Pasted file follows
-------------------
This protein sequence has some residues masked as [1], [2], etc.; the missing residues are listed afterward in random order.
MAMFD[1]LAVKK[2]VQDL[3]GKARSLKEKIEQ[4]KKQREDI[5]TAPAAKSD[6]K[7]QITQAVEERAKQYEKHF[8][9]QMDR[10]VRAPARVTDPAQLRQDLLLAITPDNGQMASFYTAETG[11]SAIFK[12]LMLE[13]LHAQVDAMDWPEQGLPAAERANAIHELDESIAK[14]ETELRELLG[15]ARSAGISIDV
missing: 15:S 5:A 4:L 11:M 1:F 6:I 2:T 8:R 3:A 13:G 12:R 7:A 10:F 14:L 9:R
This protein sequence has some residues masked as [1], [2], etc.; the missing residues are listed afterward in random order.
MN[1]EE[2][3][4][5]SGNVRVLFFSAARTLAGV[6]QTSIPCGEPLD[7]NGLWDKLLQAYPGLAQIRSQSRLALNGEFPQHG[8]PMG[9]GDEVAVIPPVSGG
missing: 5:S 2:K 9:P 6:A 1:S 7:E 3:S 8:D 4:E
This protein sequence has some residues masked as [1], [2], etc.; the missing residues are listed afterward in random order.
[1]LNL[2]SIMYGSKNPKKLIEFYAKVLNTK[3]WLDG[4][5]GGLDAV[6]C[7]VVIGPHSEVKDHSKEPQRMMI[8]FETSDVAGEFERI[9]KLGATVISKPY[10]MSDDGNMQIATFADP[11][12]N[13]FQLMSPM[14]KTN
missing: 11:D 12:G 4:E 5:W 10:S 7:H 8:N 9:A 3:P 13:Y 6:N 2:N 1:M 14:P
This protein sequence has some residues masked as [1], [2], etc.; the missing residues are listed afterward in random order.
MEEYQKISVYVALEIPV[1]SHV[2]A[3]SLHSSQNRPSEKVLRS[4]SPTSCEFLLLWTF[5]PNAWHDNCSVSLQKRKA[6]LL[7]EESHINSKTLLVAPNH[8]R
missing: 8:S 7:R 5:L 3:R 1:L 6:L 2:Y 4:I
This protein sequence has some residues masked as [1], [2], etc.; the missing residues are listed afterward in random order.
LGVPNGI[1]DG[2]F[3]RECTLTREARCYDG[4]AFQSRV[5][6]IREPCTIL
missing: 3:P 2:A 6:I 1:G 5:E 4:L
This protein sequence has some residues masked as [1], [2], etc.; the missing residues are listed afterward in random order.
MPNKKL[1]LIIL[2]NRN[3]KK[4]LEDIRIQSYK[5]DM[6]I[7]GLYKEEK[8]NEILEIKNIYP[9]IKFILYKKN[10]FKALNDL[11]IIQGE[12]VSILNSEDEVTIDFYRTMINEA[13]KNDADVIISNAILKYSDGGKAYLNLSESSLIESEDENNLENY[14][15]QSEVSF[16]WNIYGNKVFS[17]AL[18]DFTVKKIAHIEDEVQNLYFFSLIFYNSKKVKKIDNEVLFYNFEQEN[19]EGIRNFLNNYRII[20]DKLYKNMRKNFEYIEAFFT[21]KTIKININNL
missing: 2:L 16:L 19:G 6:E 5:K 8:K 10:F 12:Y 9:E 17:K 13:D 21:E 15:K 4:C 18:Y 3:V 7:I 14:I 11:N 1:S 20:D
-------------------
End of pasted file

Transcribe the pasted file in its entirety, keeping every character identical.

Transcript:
This protein sequence has some residues masked as [1], [2], etc.; the missing residues are listed afterward in random order.
MAMFD[1]LAVKK[2]VQDL[3]GKARSLKEKIEQ[4]KKQREDI[5]TAPAAKSD[6]K[7]QITQAVEERAKQYEKHF[8][9]QMDR[10]VRAPARVTDPAQLRQDLLLAITPDNGQMASFYTAETG[11]SAIFK[12]LMLE[13]LHAQVDAMDWPEQGLPAAERANAIHELDESIAK[14]ETELRELLG[15]ARSAGISIDV
missing: 15:S 5:A 4:L 11:M 1:F 6:I 2:T 8:R 3:A 13:G 12:R 7:A 10:F 14:L 9:R
This protein sequence has some residues masked as [1], [2], etc.; the missing residues are listed afterward in random order.
MN[1]EE[2][3][4][5]SGNVRVLFFSAARTLAGV[6]QTSIPCGEPLD[7]NGLWDKLLQAYPGLAQIRSQSRLALNGEFPQHG[8]PMG[9]GDEVAVIPPVSGG
missing: 5:S 2:K 9:P 6:A 1:S 7:E 3:S 8:D 4:E
This protein sequence has some residues masked as [1], [2], etc.; the missing residues are listed afterward in random order.
[1]LNL[2]SIMYGSKNPKKLIEFYAKVLNTK[3]WLDG[4][5]GGLDAV[6]C[7]VVIGPHSEVKDHSKEPQRMMI[8]FETSDVAGEFERI[9]KLGATVISKPY[10]MSDDGNMQIATFADP[11][12]N[13]FQLMSPM[14]KTN
missing: 11:D 12:G 4:E 5:W 10:S 7:H 8:N 9:A 3:P 13:Y 6:N 2:N 1:M 14:P
This protein sequence has some residues masked as [1], [2], etc.; the missing residues are listed afterward in random order.
MEEYQKISVYVALEIPV[1]SHV[2]A[3]SLHSSQNRPSEKVLRS[4]SPTSCEFLLLWTF[5]PNAWHDNCSVSLQKRKA[6]LL[7]EESHINSKTLLVAPNH[8]R
missing: 8:S 7:R 5:L 3:R 1:L 6:L 2:Y 4:I
This protein sequence has some residues masked as [1], [2], etc.; the missing residues are listed afterward in random order.
LGVPNGI[1]DG[2]F[3]RECTLTREARCYDG[4]AFQSRV[5][6]IREPCTIL
missing: 3:P 2:A 6:I 1:G 5:E 4:L
This protein sequence has some residues masked as [1], [2], etc.; the missing residues are listed afterward in random order.
MPNKKL[1]LIIL[2]NRN[3]KK[4]LEDIRIQSYK[5]DM[6]I[7]GLYKEEK[8]NEILEIKNIYP[9]IKFILYKKN[10]FKALNDL[11]IIQGE[12]VSILNSEDEVTIDFYRTMINEA[13]KNDADVIISNAILKYSDGGKAYLNLSESSLIESEDENNLENY[14][15]QSEVSF[16]WNIYGNKVFS[17]AL[18]DFTVKKIAHIEDEVQNLYFFSLIFYNSKKVKKIDNEVLFYNFEQEN[19]EGIRNFLNNYRII[20]DKLYKNMRKNFEYIEAFFT[21]KTIKININNL
missing: 2:L 16:L 19:G 6:E 5:K 8:K 10:F 12:Y 9:E 17:K 13:D 21:E 15:K 4:C 18:Y 3:V 7:I 14:I 11:N 1:S 20:D